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“Americans have embraced OP, though. Because the accent that left London 400 years ago got on the boats and went to the Americas. So when they hear OP they don’t say ‘Oh God, that sounds alien to us’. They hear accent qualities they can relate to and rather than thinking ‘We can’t do Shakespeare because we don’t have that beautiful RP accent. We don’t have any ownership over Shakespeare, even though we love him’, they say ‘Oh my goodness, he actually sounds like us, we can do this’. So it’s no wonder that they’ve embraced it. There is some really, really fascinating work both in the States and across the world. I just wish there was more flow, that more would come over. And, indeed, the other way.”

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We’ve mentioned your father, David Crystal. In You Say Potato the relationship between the two of you bounces of the page. What’s it like work with your dad?
“It’s a pain in the neck and it is the most wonderful, joyous experience that you could possibly wish for! I came up with the idea for Shakespeare’s Words when I was 22. I was lucky to work with a parent at such a young age. We became friends, and we got to know each other so quickly. He certainly wasn’t used to someone telling him he was wrong. There absolutely were disputes. He taught me how to articulate an argument, he taught me how to articulate myself. I am utterly blessed and feel lucky to have both that working and familial friendship with him and my mum. And I’m especially lucky that, considering how much of an expert he is, how experienced he is – and that even though sometimes it does take a little bit of shouting – he is always perceptive and open to new ideas.”

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“You can’t really ask for a better colleague than that. So to be able to take his research on and explore it practically, it’s really wonderful. It’s a celebration of his research and it’s a continuation and an exploration of it that he wouldn’t necessarily be able to do himself. So we are a good partnership in that respect.”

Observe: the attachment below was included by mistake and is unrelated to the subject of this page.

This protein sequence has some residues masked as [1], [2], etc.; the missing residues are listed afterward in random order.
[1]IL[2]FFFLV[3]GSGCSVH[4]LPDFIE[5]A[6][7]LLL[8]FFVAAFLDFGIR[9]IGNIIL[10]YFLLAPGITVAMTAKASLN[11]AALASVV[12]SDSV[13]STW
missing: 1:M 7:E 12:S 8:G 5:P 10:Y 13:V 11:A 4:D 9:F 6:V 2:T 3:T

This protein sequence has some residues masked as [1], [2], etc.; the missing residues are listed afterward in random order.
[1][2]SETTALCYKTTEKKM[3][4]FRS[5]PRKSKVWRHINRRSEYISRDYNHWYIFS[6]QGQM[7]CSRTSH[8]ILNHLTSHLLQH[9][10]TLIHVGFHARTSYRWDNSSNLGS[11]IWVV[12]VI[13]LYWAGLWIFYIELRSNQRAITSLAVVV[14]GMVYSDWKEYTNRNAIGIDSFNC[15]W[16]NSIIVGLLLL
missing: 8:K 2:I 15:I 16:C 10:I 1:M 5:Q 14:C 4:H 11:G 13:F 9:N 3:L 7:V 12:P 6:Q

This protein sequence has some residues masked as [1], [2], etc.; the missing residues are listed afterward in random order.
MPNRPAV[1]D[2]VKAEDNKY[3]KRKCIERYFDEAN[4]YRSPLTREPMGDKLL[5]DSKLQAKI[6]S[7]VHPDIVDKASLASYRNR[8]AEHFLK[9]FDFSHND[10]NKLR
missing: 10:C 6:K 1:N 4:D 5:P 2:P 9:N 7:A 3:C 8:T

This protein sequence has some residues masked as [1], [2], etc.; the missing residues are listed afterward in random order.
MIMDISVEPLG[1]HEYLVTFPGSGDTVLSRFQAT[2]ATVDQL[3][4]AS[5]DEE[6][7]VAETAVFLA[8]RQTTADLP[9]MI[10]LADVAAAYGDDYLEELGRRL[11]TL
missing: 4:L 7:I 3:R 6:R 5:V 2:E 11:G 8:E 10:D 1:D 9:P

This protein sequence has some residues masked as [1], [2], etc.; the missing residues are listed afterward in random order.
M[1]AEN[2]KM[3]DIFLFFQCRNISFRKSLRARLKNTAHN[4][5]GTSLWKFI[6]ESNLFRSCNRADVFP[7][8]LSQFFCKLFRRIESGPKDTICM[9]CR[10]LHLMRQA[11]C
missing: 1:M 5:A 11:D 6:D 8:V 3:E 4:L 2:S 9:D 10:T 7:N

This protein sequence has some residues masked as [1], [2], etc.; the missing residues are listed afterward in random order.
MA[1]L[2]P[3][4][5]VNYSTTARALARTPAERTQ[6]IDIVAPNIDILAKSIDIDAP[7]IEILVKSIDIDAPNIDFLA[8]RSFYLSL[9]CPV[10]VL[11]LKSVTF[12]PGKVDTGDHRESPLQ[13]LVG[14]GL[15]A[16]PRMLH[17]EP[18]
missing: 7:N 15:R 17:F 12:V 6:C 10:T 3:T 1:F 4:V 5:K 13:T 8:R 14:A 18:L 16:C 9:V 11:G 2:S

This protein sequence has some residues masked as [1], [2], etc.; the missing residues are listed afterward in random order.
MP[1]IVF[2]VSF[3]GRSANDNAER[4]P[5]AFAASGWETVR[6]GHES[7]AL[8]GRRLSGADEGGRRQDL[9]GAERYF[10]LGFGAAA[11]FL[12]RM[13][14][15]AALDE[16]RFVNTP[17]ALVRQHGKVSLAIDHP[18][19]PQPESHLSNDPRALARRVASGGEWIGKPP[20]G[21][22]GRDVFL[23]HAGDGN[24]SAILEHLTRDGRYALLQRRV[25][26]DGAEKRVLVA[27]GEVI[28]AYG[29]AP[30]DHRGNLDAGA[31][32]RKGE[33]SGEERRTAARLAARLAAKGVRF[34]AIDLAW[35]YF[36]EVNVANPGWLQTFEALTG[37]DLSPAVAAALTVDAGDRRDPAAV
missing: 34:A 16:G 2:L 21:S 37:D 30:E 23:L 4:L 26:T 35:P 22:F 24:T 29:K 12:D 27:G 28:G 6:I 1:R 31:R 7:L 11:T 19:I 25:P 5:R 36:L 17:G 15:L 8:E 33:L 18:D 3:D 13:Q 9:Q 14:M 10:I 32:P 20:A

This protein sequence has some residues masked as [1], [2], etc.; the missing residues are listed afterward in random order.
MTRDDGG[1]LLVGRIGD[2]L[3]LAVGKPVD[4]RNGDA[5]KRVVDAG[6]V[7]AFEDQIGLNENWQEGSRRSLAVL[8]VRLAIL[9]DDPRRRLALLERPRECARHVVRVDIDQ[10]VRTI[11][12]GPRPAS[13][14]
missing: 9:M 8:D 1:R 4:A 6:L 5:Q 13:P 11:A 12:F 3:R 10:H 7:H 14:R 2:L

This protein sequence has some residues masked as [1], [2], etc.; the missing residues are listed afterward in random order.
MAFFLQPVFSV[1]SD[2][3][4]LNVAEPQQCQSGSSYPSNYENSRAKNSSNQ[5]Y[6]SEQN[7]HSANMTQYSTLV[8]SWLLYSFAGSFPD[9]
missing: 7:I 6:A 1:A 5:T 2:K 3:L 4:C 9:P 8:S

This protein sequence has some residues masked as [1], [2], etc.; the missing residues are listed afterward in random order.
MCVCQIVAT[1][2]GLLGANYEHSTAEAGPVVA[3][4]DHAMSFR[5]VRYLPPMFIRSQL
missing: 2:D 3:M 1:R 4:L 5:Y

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So, if you had one big Shakespearean aspiration, What would it be?
“To change the education system, fundamentally, from the top down or the bottom up, whichever way is quickest. To refresh Shakespeare production and performance and the perception of it in a similar way that Gielgud, Olivier, Burton or Branagh has done. I would like very much to spend a considerable amount of time training and forming a company – much like the ensemble I’ve been starting to form – in a Globe-like space, and see where that may take us. To have artistic directorship of a place like The Globe or the Wanamaker, building our own space and recreating a similar sort of dynamic, that would be fine.”

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“And coming away from these experiences in 20-25 years time and having someone in their twenties or thirties saying ‘Ben Crystal’s wrong, his ideas had their time and now this is where we need to go with Shakespeare’ would be a dream come true.”